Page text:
DBRS, Inc. (DBRS) published a commentary titled “DBRS: Out of the Shadows – Drivers of Global Growth in FSB’s Shadow Banking.”
DBRS sees significant risks stemming from continued growth in shadow banking globally. Assets are now at $52 trillion globally, up from $30 trillion in 2010 according to the FSB. Weaknesses in these nonbank FIs arising in their maturity intermediation, liquidity, leverage and credit transformation could result in runs that would exacerbate financial market stress. The U.S. has the largest concentration with 29% of global shadow banking assets. But, this is down from 48% in 2010, as other regions are growing faster. Fixed income funds, mixed funds, hedge funds and other collective investment vehicles are driving this shadow banking growth.
Summary highlights of the commentary include:
• Shadow banking is still growing. This narrow, but rapidly growing, subset of nonbanks had assets of $52 trillion in 2017, up 75% from $30 trillion in 2010.
• Since 2010, assets of nonbanks are also growing, up 61% to $185 trillion. That is 49% of the $378 trillion in total global assets in all financial institutions at the end of 2017, up significantly from 44% in 2010.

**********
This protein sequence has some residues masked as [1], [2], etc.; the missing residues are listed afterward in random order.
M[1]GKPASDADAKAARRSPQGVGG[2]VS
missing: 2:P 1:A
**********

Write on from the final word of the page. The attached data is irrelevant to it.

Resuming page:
• The key driver of this growth in nonbank assets is the expansion of OFIs. These OFIs are defined as all financial institutions that are NOT central banks, banks, insurance companies, pension funds, public financial institutions, or financial auxiliaries. Assets at these OFIs grew 71% since 2010 to a record $117 trillion in 2017, or just over 30% of assets in financial institutions globally.
• By far, the largest segment of shadow banking globally is collective investment vehicles, which are subject to runs. These include fixed income funds, mixed funds, MMFs and hedge funds. Since 2010, this segment has grown by 130% to $36.7 trillion in assets. By contrast, growth in other segments has been less than $1 trillion, or even negative.
This commentary is available at www.dbrs.com.
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